Flight delays due to a lack of air traffic controllers were reported at LaGuardia Airport in New York on Friday.

Transportation Security Administration agents at airports nationwide also have been forced to work without pay during the shutdown, with many of the lower-paid employees forced to seek nutritional assistance or go to community food banks.

David Cox, the national president of the American Federation of Government Employees, said Friday that the plight of TSA workers poses risks to the security and safety of the system.

“It is simply impossible to maintain an elite level of safety and security with a workforce that is exhausted, hungry and financially anxious,” Cox said.

Senate votes

The president’s announcement came just one day after the Senate blocked his $5.7 billion proposal for a border wall in exchange for a temporary extension of a program to protect undocumented immigrants brought into this country as children.

Senators also blocked a Democratic stop-gap bill to reopen the government for two weeks.

The Senate voted largely along party lines as Trump and Democrats dug in on their positions.

Ironically, Trump agreed to a deal Friday that was nearly identical to bipartisan legislation proposed in December to keep the government open at current funding levels while border security discussions continued.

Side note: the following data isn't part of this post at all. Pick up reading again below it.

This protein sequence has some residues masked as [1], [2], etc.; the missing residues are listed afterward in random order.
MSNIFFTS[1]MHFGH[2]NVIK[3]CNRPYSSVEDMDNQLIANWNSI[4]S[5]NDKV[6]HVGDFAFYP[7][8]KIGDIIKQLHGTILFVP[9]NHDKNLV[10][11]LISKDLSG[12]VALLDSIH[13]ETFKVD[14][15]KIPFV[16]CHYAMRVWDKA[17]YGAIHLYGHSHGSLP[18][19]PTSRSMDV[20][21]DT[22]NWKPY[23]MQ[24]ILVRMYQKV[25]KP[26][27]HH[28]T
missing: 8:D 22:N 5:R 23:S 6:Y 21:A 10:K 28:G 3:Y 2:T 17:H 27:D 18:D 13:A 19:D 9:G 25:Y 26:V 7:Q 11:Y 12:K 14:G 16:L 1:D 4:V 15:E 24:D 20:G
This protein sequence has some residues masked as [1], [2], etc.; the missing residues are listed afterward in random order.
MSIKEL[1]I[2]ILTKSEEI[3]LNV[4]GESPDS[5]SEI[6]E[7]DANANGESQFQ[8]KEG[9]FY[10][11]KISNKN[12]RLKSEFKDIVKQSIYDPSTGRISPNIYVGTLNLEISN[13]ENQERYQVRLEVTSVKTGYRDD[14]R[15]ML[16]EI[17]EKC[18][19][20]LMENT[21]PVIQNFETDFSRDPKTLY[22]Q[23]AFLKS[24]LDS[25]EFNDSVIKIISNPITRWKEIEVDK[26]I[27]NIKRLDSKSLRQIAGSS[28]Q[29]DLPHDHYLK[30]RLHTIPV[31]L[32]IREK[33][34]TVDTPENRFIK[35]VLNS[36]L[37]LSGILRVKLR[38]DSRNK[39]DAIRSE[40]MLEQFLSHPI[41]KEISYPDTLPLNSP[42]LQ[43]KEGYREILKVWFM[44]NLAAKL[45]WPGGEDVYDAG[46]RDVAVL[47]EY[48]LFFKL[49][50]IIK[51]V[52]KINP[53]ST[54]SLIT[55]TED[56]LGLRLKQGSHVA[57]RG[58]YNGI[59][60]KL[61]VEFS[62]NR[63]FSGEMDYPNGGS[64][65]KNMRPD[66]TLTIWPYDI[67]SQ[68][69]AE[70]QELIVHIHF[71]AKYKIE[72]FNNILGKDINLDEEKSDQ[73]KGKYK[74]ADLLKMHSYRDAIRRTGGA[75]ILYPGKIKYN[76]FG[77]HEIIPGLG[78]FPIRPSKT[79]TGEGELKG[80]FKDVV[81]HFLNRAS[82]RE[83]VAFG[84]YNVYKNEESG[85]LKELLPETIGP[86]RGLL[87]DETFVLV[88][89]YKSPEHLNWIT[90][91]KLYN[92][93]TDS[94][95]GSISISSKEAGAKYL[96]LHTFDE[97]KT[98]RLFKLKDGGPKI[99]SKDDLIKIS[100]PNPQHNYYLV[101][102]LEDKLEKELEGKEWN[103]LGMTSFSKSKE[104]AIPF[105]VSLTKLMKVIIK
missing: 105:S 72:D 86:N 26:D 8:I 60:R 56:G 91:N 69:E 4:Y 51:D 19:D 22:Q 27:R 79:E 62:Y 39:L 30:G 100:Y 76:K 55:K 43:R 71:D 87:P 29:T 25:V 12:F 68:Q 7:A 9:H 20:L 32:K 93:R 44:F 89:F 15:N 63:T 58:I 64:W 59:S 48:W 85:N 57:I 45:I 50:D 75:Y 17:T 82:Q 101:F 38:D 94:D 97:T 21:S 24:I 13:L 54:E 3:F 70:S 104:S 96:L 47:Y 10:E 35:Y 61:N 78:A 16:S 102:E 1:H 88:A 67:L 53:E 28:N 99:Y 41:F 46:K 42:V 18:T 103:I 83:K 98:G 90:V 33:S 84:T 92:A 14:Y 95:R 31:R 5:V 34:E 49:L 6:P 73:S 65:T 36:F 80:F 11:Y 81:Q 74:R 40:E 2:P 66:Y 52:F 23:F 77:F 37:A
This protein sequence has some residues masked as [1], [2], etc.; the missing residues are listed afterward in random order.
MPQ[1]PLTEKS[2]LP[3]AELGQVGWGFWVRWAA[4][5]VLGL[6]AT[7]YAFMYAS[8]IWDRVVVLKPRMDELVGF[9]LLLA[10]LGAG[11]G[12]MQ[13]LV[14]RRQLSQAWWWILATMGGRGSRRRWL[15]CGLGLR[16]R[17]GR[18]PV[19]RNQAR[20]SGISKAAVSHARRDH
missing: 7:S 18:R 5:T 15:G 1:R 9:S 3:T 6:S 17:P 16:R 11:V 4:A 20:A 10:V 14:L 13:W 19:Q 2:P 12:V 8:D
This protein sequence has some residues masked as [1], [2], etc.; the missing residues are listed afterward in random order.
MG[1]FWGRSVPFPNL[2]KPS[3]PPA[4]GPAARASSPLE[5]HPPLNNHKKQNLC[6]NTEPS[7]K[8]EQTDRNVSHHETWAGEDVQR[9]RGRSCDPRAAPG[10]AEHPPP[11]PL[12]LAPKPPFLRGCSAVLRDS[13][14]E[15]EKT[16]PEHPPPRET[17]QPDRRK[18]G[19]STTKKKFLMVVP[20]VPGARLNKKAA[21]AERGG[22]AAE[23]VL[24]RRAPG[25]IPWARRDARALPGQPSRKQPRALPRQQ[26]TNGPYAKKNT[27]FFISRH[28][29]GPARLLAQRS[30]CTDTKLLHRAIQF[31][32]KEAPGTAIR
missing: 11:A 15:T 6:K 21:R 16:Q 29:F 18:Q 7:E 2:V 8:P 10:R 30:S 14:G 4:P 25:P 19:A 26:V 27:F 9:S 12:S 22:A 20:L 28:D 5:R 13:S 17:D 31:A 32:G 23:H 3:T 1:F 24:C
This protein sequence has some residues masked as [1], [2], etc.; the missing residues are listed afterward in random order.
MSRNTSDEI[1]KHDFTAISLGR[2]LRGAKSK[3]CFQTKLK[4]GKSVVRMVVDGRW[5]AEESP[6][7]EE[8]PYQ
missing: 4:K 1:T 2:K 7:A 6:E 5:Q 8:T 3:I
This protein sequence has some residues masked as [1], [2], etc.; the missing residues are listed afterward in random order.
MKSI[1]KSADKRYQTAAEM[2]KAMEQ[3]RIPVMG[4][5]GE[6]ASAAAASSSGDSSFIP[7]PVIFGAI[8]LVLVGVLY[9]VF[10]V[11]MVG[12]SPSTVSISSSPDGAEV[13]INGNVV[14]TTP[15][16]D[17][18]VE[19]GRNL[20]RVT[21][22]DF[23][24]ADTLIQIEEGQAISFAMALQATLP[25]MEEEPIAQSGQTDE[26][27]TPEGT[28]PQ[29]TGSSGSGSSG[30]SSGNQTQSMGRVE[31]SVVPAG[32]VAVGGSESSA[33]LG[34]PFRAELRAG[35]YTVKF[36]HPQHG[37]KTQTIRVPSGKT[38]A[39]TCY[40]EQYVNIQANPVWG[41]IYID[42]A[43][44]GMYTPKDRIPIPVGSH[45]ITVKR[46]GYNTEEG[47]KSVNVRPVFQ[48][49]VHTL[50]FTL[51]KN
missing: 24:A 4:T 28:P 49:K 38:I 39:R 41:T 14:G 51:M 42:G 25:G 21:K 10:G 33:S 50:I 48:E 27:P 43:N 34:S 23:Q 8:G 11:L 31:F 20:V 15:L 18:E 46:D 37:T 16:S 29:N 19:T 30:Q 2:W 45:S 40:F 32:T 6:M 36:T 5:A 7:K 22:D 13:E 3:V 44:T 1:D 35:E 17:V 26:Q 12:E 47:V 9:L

Trump had signaled then that he would sign the stop-gap bill, but reversed course after he was criticized by conservative pundits for caving in to Democrats on the issue.

His abrupt shift resulted in the partial government shutdown that lasted 35 days.

The irony of Trump’s decision to agree to similar terms a month later, after more than a month of financial pain to federal workers, was not lost on Democrats.

“It took far too long for this senseless Trump tantrum to come to an end,” said Rep. Dina Titus, D-Nev.

Federal employees were forced to unnecessarily suffer, Rep. Susie Lee, D-Nev., said, “all because of partisan games that could have been resolved on day one.”

“And simply reopening the government won’t help them pay the late fees and fines they’ve been charged over the past 35 days,” said Rep. Steven Horsford, D-Nev.

Horsford said Congress has an obligation to make Nevadans “whole for all of the financial costs they’ve incurred during this wasteful and senseless shutdown.”

Despite warnings of further economic disruptions, Trump has threatened another shutdown over his demand for a border wall, a key pledge in his 2016 presidential campaign that included the claim that Mexico would finance the construction.

His demand that U.S. taxpayers now foot the bill for the wall remains part of Democratic objections to his request, as well as arguments that a physical wall would be ineffective and immoral.

Immigration advocates saw the president’s announcement Friday as a concession.

“Isolated, defeated and desperate, President Trump flew the white flag today,” said Frank Sharry with America’s Voice, a pro-immigration advocacy group with offices in Washington and Las Vegas.

Conservative pundits criticized the president after his announcement and what they called a capitulation to congressional Democrats.

“Good news for George Herbert Walker Bush: As of today, he is no longer the biggest wimp to serve as President of the United States,” said conservative commentator Ann Coulter on Twitter.

Contact Gary Martin at gmartin@reviewjournal.com or 202-662-7390. Follow @garymartindc on Twitter.